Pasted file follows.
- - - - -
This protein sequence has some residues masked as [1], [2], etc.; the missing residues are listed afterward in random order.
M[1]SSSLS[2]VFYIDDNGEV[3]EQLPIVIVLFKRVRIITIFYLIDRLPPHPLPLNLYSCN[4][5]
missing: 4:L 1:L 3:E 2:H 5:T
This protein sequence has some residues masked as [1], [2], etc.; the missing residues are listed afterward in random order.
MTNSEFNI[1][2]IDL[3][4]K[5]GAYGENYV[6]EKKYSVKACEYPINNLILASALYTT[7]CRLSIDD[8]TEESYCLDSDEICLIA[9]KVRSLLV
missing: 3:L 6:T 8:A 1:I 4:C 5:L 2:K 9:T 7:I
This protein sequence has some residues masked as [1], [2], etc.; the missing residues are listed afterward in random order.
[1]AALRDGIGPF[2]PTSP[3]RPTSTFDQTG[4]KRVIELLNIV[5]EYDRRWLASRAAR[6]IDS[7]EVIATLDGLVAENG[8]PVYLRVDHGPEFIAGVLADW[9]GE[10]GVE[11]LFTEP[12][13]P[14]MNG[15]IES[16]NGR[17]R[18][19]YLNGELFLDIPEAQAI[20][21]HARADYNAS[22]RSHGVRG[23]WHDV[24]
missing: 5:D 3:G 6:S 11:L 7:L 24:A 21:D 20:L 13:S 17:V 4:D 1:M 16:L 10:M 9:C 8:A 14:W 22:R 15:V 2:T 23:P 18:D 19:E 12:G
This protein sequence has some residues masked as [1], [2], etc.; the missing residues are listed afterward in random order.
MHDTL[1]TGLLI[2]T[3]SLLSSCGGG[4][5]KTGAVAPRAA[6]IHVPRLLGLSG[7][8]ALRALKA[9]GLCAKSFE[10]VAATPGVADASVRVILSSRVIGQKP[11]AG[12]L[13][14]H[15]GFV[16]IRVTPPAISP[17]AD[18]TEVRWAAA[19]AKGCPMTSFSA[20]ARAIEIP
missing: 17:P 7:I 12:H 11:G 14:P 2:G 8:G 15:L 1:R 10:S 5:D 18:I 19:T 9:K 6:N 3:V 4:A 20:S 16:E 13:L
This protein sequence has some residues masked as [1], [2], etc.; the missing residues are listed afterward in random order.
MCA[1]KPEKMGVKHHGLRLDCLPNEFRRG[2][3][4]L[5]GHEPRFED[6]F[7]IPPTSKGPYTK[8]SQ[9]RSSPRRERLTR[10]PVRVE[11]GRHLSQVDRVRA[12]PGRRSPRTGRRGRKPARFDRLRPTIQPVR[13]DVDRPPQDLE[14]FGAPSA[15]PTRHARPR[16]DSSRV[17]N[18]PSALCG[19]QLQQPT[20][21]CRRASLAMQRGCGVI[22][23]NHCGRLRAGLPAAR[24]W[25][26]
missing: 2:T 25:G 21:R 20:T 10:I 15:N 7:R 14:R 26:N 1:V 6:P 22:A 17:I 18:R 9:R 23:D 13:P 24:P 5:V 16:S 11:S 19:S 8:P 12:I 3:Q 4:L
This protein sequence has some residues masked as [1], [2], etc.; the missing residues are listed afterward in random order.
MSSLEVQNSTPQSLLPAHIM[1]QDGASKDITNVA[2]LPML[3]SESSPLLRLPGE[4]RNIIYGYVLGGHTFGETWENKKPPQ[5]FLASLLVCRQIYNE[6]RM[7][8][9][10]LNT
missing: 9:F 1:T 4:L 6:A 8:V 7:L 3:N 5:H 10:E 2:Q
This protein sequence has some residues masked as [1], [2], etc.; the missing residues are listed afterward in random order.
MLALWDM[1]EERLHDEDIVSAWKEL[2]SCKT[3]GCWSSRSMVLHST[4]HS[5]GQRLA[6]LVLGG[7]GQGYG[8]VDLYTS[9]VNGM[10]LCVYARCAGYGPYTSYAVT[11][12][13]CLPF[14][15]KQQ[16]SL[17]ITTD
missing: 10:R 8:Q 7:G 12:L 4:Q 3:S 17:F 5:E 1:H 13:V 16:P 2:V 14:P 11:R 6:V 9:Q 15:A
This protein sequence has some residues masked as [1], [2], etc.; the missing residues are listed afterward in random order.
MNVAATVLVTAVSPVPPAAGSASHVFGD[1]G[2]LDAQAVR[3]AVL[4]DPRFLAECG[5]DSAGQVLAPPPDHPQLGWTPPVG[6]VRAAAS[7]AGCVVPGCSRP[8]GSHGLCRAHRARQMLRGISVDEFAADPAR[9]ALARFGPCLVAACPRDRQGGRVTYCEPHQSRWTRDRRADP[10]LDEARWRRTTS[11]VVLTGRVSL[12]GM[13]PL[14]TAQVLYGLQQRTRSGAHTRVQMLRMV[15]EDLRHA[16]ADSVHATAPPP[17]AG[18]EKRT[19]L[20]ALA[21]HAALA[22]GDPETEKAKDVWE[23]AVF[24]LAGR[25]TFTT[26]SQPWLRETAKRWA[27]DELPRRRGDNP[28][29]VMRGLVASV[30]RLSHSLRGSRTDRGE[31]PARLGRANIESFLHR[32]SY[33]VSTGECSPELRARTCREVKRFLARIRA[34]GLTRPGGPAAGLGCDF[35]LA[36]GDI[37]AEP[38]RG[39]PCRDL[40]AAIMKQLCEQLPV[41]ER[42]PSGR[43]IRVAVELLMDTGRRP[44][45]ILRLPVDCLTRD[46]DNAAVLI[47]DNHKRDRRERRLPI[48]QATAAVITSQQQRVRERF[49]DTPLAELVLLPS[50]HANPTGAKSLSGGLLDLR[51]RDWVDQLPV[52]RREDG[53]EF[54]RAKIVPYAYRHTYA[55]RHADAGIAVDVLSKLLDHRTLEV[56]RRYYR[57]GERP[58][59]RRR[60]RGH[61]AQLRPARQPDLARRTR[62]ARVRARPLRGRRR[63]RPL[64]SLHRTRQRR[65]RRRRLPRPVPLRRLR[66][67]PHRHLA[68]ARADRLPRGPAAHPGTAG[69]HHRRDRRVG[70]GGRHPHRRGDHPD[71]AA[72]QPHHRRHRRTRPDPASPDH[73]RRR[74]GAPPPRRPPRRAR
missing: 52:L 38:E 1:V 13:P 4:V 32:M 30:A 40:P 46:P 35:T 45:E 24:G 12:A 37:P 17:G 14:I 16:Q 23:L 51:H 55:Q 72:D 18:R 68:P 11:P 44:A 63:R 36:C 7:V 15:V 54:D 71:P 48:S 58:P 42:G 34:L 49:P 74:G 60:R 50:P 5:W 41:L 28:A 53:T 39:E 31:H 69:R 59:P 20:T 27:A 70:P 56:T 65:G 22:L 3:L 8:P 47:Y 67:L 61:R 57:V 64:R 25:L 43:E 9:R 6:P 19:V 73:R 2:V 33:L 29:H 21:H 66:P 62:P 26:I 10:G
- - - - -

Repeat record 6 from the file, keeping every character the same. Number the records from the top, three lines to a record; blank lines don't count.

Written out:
This protein sequence has some residues masked as [1], [2], etc.; the missing residues are listed afterward in random order.
MSSLEVQNSTPQSLLPAHIM[1]QDGASKDITNVA[2]LPML[3]SESSPLLRLPGE[4]RNIIYGYVLGGHTFGETWENKKPPQ[5]FLASLLVCRQIYNE[6]RM[7][8][9][10]LNT
missing: 9:F 1:T 4:L 6:A 8:V 7:L 3:N 5:H 10:E 2:Q